Alrighty then. Here’s one sign straight from the ‘bowls’ of Sukiya, a 牛丼 (ぎゅうどん) chain here in Japan. I was tickled by the cute illustrations of the various sizes of beef bowls available!
Let’s begin from the top then!
すき家の 牛丼は、サイズ 色々 すべてお得！
(In hiragana: すきやの ぎゅうどんは、 サイズ いろいろ すべておとく！)
So すき家 (Sukiya) is the name of this restaurant chain in Japan that generally sells bowls of delicious rice with toppings of beef and other things. The most famous of which is the 牛丼 – the ‘beef bowl’. The 丼 part stands for どんぶり – the large-ish bowl used to contain all the goodies.
There are various other types of donburi too, such as 親子丼 (おやこどん) – chicken and egg donburi and 天ぷら丼 (てんぷらどん) – tempura donburi (which usually includes seafood with a deep-fried covering).
So far then:
Sukiya’s gyudon are,
Following that, サイズ meaning ‘size’ and 色々 meaning ‘various types’. Nothing particularly special here except that in a grammatically correct sentence, we’d probably use で to mean ‘and’ after the word 色々. Like this:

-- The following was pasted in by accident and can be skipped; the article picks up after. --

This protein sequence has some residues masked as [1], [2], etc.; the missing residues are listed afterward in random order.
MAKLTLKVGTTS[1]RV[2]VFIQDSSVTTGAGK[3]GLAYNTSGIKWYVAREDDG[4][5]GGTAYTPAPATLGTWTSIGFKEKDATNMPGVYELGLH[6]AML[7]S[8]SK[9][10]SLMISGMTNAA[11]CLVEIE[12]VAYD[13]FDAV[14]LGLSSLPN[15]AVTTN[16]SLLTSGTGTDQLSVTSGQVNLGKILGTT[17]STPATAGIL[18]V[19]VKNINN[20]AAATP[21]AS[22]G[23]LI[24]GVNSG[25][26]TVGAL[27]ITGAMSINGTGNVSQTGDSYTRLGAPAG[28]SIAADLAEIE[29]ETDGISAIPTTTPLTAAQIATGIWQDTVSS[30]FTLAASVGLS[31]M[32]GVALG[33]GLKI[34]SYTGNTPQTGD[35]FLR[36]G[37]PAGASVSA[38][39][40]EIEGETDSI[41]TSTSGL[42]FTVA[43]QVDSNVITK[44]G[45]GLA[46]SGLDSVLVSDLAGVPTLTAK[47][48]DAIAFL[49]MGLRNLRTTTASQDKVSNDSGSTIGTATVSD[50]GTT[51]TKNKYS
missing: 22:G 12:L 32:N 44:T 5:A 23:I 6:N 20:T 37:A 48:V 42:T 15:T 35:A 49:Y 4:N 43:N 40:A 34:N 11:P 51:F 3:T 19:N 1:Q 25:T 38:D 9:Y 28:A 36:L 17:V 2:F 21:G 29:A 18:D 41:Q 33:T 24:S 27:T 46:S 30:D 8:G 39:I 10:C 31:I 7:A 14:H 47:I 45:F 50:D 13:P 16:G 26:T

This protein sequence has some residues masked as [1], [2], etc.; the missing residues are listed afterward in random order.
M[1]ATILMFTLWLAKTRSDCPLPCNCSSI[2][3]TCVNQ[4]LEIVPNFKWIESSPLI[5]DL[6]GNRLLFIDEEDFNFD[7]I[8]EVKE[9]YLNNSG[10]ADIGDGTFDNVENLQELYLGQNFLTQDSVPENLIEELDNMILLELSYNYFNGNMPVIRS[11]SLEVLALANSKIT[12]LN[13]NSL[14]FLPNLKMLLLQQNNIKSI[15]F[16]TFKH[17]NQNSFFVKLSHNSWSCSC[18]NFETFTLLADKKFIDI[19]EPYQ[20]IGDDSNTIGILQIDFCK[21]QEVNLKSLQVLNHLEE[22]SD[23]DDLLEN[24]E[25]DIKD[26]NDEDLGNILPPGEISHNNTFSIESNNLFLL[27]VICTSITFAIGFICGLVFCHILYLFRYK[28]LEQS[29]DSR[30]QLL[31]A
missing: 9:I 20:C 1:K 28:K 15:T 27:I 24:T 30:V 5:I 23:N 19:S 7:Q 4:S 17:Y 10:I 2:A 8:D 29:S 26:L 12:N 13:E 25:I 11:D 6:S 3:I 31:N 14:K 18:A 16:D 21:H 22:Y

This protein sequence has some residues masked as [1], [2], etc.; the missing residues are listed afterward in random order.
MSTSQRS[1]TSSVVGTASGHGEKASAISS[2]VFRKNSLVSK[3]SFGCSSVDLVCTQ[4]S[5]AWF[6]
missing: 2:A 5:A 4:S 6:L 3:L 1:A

various sizes and, XX!
So, the elusive XX at the end. This is one word you really want to remember. お得 means ‘great value’ and is essentially used anywhere the speaker wants to grab the listener’s attention. If something is お得, you’ll be sure to find some sort of money-saving device or offer to make you want to buy. In this case, it’s the size-cost ratio of the gyudon! So:
Sukiya’s gyudon are great value and come in a range of sizes!
From left to right then:
並 (なみ) Regular
肉1.5盛 (にく1.5もり) 1.5x Meat
大盛 (おおもり) Large
特盛 (とくもり) Extra Large
Of course, these ratings are particular to this gyudon restaurant, but a few are pretty standard everywhere. 並, 大盛 and 特盛 are seen in most places like this.
Finally then, let’s take a look at the last part in big letters:
(In hiragana: すみびがかおる)
炭火 is a charcoal fire or a wood fire used when roasting meats and other things. Here what is intended is to snag the hungry reader with a punchy piece of Japanese that conjures up wonderful smells. The second word, 薫る uses a special kanji for 香る – ‘to smell (like)’. It has a very pleasant meaning and is rarely used for smells that are bad. Hence, in this case we have が connecting charcoal and lovely smell that makes you hungry. Literally this:
The charcoal smells.
A direct translation doesn’t really do it justice though. Perhaps maybe this:
The scent of charcoal.
or maybe even:
(etc. – depending on the food. In English we tend to talk about food being smoked.)
That’s all for now! Questions below :).